Large parts of the Western Cape are still not out of trouble after the 2019 rainy season, and will have to face yet another tough year. This was according to Jannie Strydom, the CEO of Agri Western Cape.
According to Strydom, the past winter rainfall season was below average, causing parts of the province to remain in the grip of drought conditions.
“With a winter rainfall season, which is practically over, and little prospects for more significant rain, the agricultural industry should prepare itself for another difficult season,” said Strydom.
He added that farm dams were empty, while pasture, especially in extensive livestock production areas, had not received sufficient rainfall to kick-start growth.
Strydom said some irrigation dams were barely at 50% or less of capacity. The Brandvlei Dam, which served a vast agricultural area and was critical for the irrigation of orchards and vineyards, was currently at 53,8%.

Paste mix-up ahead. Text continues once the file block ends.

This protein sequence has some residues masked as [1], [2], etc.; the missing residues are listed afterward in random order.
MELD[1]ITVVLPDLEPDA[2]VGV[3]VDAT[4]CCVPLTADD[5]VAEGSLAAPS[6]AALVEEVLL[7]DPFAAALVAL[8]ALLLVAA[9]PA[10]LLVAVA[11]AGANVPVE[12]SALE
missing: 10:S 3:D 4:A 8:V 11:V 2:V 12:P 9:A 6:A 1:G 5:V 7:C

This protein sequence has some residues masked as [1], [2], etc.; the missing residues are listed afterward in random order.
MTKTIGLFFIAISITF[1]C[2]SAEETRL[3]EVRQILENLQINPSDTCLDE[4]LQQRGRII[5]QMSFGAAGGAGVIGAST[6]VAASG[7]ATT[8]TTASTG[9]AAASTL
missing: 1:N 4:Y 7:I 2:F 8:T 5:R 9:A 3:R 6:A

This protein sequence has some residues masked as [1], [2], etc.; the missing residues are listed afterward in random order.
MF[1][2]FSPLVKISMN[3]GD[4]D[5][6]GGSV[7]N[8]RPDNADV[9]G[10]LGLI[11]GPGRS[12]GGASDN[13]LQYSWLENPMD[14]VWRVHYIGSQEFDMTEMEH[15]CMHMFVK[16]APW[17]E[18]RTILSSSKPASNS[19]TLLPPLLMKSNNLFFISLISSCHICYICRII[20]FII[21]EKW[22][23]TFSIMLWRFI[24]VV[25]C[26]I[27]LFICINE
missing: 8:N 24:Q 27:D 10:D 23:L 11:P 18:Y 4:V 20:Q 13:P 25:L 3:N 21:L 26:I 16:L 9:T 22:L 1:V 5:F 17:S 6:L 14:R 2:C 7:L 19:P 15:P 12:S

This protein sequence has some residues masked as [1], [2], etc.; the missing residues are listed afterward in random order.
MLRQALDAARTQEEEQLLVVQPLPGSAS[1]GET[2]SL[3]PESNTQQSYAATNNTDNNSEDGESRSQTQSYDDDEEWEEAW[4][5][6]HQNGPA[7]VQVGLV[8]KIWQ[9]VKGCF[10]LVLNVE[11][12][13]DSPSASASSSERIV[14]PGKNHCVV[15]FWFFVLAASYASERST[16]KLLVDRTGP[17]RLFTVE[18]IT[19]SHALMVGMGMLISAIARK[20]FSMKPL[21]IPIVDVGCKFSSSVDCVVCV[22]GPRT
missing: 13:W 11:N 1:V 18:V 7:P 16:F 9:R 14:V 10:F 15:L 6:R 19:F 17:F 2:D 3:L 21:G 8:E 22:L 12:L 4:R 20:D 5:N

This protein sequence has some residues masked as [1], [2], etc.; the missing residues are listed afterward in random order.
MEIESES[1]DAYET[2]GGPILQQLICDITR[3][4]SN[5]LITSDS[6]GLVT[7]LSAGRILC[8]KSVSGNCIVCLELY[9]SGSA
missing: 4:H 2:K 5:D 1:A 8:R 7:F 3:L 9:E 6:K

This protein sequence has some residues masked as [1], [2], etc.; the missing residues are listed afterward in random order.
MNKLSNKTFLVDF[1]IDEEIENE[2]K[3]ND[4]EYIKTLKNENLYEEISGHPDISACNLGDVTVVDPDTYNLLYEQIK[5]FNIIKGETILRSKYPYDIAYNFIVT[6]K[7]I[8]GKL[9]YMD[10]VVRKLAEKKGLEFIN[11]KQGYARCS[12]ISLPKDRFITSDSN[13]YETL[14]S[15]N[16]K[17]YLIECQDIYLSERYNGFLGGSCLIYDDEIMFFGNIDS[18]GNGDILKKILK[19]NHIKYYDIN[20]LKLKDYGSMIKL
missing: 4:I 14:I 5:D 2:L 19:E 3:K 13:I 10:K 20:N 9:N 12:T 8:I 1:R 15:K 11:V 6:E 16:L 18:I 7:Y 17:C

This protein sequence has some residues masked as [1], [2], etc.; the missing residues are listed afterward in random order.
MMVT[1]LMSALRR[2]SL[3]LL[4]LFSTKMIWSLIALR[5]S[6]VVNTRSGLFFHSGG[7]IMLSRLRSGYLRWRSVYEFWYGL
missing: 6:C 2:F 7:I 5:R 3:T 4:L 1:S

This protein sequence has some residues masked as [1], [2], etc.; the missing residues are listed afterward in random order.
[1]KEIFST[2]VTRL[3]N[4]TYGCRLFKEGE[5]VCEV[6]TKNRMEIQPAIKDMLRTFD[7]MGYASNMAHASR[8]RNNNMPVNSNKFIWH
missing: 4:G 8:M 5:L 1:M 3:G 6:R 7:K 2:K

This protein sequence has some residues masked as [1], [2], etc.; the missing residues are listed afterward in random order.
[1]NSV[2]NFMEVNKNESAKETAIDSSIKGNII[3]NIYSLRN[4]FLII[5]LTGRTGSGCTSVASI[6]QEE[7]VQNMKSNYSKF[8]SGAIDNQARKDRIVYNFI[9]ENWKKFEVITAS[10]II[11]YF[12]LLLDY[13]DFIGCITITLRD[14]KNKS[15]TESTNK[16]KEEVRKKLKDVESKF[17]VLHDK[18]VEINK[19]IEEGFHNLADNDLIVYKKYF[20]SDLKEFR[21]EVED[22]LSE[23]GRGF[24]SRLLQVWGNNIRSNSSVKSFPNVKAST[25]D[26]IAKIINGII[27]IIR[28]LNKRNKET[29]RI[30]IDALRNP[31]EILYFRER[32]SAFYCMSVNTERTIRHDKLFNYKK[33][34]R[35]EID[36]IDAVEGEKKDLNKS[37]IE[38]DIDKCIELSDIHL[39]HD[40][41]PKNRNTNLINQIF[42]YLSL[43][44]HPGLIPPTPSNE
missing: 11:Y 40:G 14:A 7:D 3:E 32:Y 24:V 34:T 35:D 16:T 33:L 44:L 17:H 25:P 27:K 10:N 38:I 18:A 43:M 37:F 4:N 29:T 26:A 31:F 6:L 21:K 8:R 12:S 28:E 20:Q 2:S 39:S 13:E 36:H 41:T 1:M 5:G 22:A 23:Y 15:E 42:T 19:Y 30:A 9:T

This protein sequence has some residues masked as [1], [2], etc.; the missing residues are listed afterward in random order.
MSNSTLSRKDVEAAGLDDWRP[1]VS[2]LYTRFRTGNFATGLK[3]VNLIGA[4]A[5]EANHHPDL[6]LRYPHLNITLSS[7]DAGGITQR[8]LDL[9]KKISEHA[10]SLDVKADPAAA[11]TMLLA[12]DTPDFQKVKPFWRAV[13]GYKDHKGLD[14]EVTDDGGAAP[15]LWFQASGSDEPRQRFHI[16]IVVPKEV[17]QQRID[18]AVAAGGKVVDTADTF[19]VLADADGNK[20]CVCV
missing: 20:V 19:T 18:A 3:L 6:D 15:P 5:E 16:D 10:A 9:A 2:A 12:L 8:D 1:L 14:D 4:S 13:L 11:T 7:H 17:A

The Keerom Dam, which served the Koo and Nuy valleys, was at 16,7%, while the Poortjieskloof Dam, which was used by fruit and wine producers in the Kannaland area for irrigation, was basically empty.
The dam levels of the Kammanassie Dam (2%) and the Stompdrift Dam (7,4%) clearly indicated the crisis producers in the Klein Karoo found themselves in.
Meanwhile, Hortgro said that a humanitarian crisis loomed in the Klein Karoo due to the impact of the prolonged drought in the area.
The deciduous fruit industry body said that calculations by the regional farmers’ association had shown that more than R30 million in workers’ wages would not be paid to employees this season.
Mariëtte Kotzé, the operational manager at Hortgro, told Farmer’s Weekly that they had witnessed a drastic decrease in fruit production in the Klein Karoo over the past three years.